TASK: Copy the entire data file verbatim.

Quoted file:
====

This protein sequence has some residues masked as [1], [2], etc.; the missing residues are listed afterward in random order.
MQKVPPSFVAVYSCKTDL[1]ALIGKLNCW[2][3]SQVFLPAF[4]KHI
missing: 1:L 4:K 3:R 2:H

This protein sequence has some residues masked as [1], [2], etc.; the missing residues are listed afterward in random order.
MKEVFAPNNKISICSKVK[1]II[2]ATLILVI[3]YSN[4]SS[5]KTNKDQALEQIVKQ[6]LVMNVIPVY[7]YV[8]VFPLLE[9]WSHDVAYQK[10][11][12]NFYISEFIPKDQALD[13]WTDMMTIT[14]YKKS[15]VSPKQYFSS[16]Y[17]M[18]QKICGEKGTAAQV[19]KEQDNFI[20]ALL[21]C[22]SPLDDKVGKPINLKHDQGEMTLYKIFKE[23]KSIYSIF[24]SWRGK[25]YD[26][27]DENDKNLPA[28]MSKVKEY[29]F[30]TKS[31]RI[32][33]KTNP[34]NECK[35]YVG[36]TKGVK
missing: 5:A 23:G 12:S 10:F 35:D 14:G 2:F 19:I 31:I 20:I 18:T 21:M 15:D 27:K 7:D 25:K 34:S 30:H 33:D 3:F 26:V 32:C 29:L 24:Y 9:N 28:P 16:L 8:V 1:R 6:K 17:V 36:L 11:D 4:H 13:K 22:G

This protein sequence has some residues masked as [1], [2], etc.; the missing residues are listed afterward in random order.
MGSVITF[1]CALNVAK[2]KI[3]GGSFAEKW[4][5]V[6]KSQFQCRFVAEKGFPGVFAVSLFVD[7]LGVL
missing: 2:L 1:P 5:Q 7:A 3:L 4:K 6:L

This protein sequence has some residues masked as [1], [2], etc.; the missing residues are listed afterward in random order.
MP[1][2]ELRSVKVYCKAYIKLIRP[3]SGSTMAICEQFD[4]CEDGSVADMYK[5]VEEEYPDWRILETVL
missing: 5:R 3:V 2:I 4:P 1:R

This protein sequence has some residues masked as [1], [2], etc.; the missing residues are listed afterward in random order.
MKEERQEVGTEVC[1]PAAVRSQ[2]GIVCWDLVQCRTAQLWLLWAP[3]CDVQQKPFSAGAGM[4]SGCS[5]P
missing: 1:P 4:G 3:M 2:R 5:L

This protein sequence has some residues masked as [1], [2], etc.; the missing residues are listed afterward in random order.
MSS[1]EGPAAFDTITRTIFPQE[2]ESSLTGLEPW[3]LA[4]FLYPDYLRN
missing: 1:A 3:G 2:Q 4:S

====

This protein sequence has some residues masked as [1], [2], etc.; the missing residues are listed afterward in random order.
MQKVPPSFVAVYSCKTDL[1]ALIGKLNCW[2][3]SQVFLPAF[4]KHI
missing: 1:L 4:K 3:R 2:H

This protein sequence has some residues masked as [1], [2], etc.; the missing residues are listed afterward in random order.
MKEVFAPNNKISICSKVK[1]II[2]ATLILVI[3]YSN[4]SS[5]KTNKDQALEQIVKQ[6]LVMNVIPVY[7]YV[8]VFPLLE[9]WSHDVAYQK[10][11][12]NFYISEFIPKDQALD[13]WTDMMTIT[14]YKKS[15]VSPKQYFSS[16]Y[17]M[18]QKICGEKGTAAQV[19]KEQDNFI[20]ALL[21]C[22]SPLDDKVGKPINLKHDQGEMTLYKIFKE[23]KSIYSIF[24]SWRGK[25]YD[26][27]DENDKNLPA[28]MSKVKEY[29]F[30]TKS[31]RI[32][33]KTNP[34]NECK[35]YVG[36]TKGVK
missing: 5:A 23:G 12:S 10:F 35:D 14:G 2:F 19:I 31:I 20:I 18:T 21:M 15:D 27:K 7:D 25:K 34:S 30:H 33:D 3:F 26:V 32:C 29:L 24:Y 9:N 28:P 16:L 8:V 1:R 6:K 17:V 36:L 11:D 4:H 13:K 22:G

This protein sequence has some residues masked as [1], [2], etc.; the missing residues are listed afterward in random order.
MGSVITF[1]CALNVAK[2]KI[3]GGSFAEKW[4][5]V[6]KSQFQCRFVAEKGFPGVFAVSLFVD[7]LGVL
missing: 2:L 1:P 5:Q 7:A 3:L 4:K 6:L

This protein sequence has some residues masked as [1], [2], etc.; the missing residues are listed afterward in random order.
MP[1][2]ELRSVKVYCKAYIKLIRP[3]SGSTMAICEQFD[4]CEDGSVADMYK[5]VEEEYPDWRILETVL
missing: 5:R 3:V 2:I 4:P 1:R

This protein sequence has some residues masked as [1], [2], etc.; the missing residues are listed afterward in random order.
MKEERQEVGTEVC[1]PAAVRSQ[2]GIVCWDLVQCRTAQLWLLWAP[3]CDVQQKPFSAGAGM[4]SGCS[5]P
missing: 1:P 4:G 3:M 2:R 5:L

This protein sequence has some residues masked as [1], [2], etc.; the missing residues are listed afterward in random order.
MSS[1]EGPAAFDTITRTIFPQE[2]ESSLTGLEPW[3]LA[4]FLYPDYLRN
missing: 1:A 3:G 2:Q 4:S